Chief John Ross
Ancestry: William Shorey, interpreter for the garrison at Fort Loudoun married a Cherokee woman named Ghi-goo-ie, or "sweetheart". Their daughter Annie Shorey was the grandmother of John Ross. John McDonald, a Scot, married Annie then opened a store in Loudoun, and later a supply post in the Chickamauga Creek near what in 1838 would become Chattanooga. John and Annie had Mary, who married Daniel Ross. See Cherokee Family Ross.
John Ross was the son of Daniel Ross, a Scotsman from Sutherlandshire, making John Ross 1/8 Cherokee. Daniel Ross joined with his father-in-law, John McDonald, Deputy British Agent to the Chickamauga Indians, to operate a trading post that supplied the Chickamaugas with arms and ammunition for raiding the Americans at the beginning of the American Revolutionary War. When peace was made between the Chickamaugas and the Americans, Daniel Ross returned with John McDonald to Rossville, Georgia and built Ross House in 1797.
Youth: Daniel Ross established his store on Chattanooga Creek near the foot of Lookout Mountain and operated there until about 1816. Wanting a good education for his nine children, Daniel built a small school and employed John Barbour Davis as the teacher. After attending Davis' school, John Ross went on to a school in Kingston, TN and later to the academy at Maryville, TN.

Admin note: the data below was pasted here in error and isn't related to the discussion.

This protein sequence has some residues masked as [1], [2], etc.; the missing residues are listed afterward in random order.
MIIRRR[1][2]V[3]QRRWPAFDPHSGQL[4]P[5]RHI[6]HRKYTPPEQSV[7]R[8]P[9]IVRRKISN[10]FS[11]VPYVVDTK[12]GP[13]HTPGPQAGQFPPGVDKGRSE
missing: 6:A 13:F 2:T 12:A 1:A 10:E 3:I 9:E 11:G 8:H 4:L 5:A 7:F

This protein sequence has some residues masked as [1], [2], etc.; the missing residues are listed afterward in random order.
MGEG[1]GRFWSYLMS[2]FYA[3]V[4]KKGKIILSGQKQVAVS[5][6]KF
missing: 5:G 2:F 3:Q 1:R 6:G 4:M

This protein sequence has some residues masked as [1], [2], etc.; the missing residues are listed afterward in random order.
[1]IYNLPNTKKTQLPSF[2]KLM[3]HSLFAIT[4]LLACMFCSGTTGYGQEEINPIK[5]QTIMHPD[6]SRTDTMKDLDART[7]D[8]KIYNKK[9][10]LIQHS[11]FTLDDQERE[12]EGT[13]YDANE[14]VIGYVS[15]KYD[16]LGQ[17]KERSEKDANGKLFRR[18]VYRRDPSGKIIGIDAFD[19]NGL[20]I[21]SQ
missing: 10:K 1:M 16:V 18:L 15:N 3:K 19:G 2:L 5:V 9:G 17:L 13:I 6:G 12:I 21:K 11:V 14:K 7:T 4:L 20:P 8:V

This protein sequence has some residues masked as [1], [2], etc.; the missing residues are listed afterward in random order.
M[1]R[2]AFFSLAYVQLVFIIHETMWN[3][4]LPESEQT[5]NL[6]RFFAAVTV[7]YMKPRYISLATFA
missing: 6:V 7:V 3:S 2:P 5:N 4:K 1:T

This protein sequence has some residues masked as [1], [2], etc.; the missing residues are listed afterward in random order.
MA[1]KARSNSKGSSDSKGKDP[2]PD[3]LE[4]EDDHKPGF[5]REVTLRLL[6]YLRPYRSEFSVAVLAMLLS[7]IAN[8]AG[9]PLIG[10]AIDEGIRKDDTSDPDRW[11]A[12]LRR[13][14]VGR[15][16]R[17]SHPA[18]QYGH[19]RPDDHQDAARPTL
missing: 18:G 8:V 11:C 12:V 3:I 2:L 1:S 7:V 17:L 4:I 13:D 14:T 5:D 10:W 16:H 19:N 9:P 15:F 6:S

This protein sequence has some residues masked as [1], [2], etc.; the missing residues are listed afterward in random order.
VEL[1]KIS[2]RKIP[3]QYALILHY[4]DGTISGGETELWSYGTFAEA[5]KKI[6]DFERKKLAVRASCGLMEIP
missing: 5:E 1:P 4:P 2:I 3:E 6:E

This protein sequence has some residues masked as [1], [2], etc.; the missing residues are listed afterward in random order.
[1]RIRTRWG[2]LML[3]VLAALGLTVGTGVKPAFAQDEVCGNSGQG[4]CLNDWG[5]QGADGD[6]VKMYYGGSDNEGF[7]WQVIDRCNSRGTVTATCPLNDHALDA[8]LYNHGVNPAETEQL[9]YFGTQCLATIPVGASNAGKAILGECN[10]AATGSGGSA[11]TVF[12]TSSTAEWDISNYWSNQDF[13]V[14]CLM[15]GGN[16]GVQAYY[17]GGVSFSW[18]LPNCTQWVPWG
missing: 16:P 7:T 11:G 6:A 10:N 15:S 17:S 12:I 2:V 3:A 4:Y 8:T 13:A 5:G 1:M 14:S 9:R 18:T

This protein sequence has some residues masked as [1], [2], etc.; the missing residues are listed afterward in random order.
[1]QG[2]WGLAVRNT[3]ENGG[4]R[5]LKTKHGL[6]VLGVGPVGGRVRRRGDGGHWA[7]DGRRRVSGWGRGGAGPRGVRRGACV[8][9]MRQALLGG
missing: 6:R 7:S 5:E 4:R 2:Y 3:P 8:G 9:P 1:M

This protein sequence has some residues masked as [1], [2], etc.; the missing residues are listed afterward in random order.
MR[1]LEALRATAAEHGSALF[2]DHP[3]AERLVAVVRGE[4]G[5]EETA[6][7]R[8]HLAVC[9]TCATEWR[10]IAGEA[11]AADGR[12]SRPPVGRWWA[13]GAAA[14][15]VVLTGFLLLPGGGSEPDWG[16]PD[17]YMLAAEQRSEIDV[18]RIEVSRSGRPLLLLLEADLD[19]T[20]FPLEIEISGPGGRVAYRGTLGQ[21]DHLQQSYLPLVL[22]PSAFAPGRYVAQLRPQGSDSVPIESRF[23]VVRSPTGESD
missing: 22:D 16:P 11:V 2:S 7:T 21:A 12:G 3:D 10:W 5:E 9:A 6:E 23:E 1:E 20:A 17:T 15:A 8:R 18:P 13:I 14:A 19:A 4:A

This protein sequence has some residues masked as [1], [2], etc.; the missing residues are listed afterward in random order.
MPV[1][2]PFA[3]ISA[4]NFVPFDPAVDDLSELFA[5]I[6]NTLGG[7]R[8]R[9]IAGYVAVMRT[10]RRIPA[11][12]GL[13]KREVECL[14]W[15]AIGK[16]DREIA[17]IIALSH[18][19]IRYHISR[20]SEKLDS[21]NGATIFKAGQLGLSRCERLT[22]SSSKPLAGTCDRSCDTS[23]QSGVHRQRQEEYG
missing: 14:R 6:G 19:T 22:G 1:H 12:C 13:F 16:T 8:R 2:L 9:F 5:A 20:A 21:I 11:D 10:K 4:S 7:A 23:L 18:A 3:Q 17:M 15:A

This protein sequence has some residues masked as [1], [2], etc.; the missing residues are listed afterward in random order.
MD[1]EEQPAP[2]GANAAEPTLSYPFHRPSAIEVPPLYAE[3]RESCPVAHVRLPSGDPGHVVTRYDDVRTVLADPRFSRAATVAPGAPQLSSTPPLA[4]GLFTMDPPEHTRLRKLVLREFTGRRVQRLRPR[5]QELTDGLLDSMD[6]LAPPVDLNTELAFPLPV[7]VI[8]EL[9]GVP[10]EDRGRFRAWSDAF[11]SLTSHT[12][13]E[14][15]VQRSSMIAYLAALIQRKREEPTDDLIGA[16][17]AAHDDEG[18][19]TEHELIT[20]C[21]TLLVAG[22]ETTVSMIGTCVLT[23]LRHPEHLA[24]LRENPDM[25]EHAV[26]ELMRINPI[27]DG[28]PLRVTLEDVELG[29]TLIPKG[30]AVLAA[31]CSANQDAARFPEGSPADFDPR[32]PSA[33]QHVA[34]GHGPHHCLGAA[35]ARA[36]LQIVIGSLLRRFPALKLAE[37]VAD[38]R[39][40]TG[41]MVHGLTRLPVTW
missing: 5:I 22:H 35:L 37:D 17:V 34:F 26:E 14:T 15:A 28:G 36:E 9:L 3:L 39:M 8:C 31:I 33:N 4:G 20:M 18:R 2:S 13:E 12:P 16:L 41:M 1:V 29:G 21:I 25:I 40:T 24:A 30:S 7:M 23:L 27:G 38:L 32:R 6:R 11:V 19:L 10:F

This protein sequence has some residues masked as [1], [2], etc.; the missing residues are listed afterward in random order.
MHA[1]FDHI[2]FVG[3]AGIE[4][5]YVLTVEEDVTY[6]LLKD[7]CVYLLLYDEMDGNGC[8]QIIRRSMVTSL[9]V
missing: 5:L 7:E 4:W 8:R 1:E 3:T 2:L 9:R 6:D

While very young, John's Grandmother dressed little John Ross all in white and sent him out to play. The Indian children taunted him by calling him names, "Unaka, Unaka" meaning "White Boy". The next day when she again tried to dress him in all white, he burst into tears. after discovering what had happened, she put him back in his buckskins and he went out happily. John Ross though only one-eighth Cherokee was purely Cherokee in his response.
In 1809, at age 19, John Ross was sent on an official mission to the Western Cherokees by Return J. Meigs, U.S. Indian Agent. John's quiet and reserved manner inspired confidence among both whites and Indians. The mission was such a success, John was immediately sent on another trip. John Ross proved his leadership and diplomacy at an early age.
Warrior: John Ross fought with General Andrew Jackson and 1000 other Cherokee against a large group of Creek Indians. At Horseshoe Bend, 600 Creek warriors were killed and peace was restored on March 28, 1814. It was during this battle that John Ross swam the frigid waters of the Tallapoosa River to help steal the Creek's "getaway" canoes which were then used by the Cherokee in a rear attack on the Creek Indians. The diversion was all Jackson needed to successfully overcome the Creek defenses.
In the war of 1812, John Ross served as adjutant. Although Cherokees fought without payment for the war, they were never considered true Americans. Would the Cherokees have fought with such pride and courage if they had known the very government for which they fought would eventually throw them off their homeland?
Business Man:In 1815, John Ross and Timothy Meigs opened a trading post on the Tennessee River in Chattanooga. A ferry was used to port people and merchandise across the river about where the present day Market Street crosses the river. This soon became known as Ross's Landing.